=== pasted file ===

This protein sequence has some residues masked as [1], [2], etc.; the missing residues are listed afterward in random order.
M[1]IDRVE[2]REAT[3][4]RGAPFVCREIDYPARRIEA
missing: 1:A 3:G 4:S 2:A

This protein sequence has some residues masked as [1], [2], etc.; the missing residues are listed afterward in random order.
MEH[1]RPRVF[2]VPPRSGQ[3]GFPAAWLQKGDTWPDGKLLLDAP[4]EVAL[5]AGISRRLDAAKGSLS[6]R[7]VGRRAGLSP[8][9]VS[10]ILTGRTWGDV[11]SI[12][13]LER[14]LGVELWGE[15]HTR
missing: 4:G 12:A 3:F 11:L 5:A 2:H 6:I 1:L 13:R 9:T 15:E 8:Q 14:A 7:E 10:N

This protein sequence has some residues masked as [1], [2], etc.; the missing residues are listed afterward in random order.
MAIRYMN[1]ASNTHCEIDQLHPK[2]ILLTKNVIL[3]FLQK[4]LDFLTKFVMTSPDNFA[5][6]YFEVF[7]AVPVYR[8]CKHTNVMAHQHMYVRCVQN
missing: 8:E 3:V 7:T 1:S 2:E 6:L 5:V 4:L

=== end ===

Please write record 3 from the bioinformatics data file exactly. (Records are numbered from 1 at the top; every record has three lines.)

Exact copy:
This protein sequence has some residues masked as [1], [2], etc.; the missing residues are listed afterward in random order.
MAIRYMN[1]ASNTHCEIDQLHPK[2]ILLTKNVIL[3]FLQK[4]LDFLTKFVMTSPDNFA[5][6]YFEVF[7]AVPVYR[8]CKHTNVMAHQHMYVRCVQN
missing: 8:E 3:V 7:T 1:S 2:E 6:L 5:V 4:L